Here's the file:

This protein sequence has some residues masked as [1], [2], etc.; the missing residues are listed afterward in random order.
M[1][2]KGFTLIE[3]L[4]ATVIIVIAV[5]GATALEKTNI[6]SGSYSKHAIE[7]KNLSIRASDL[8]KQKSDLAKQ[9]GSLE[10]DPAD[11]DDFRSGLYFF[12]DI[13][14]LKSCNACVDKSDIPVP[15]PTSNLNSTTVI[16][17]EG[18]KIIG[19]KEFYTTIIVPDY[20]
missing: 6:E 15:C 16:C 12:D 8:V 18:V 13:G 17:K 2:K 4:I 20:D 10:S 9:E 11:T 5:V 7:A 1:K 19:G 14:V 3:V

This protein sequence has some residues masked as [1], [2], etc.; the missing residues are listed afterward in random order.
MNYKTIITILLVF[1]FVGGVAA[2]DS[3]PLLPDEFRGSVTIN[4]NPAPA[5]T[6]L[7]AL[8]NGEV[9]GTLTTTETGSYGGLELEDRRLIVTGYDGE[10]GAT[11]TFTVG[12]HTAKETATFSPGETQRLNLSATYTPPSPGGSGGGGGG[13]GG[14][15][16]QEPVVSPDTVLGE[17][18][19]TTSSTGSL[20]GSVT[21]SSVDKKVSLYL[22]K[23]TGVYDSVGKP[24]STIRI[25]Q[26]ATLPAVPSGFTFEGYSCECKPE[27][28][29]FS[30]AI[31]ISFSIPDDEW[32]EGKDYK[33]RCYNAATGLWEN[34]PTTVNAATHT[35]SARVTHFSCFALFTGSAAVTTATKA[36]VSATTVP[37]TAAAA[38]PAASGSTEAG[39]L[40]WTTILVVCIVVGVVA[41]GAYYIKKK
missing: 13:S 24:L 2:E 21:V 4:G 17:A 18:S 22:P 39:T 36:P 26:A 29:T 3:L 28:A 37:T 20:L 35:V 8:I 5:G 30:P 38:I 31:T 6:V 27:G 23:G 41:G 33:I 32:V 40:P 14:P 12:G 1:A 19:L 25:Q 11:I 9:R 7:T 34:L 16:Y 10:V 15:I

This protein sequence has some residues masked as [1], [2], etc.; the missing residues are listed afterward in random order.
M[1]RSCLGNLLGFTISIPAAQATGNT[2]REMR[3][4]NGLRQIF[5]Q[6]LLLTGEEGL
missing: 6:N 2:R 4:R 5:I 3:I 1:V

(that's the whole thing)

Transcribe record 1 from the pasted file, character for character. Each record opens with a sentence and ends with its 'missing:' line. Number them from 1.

This protein sequence has some residues masked as [1], [2], etc.; the missing residues are listed afterward in random order.
M[1][2]KGFTLIE[3]L[4]ATVIIVIAV[5]GATALEKTNI[6]SGSYSKHAIE[7]KNLSIRASDL[8]KQKSDLAKQ[9]GSLE[10]DPAD[11]DDFRSGLYFF[12]DI[13][14]LKSCNACVDKSDIPVP[15]PTSNLNSTTVI[16][17]EG[18]KIIG[19]KEFYTTIIVPDY[20]
missing: 6:E 15:C 16:C 12:D 8:V 18:V 13:G 17:K 2:K 4:I 20:D 10:S 9:E 11:T 5:V 7:A 1:K 19:G 14:V 3:V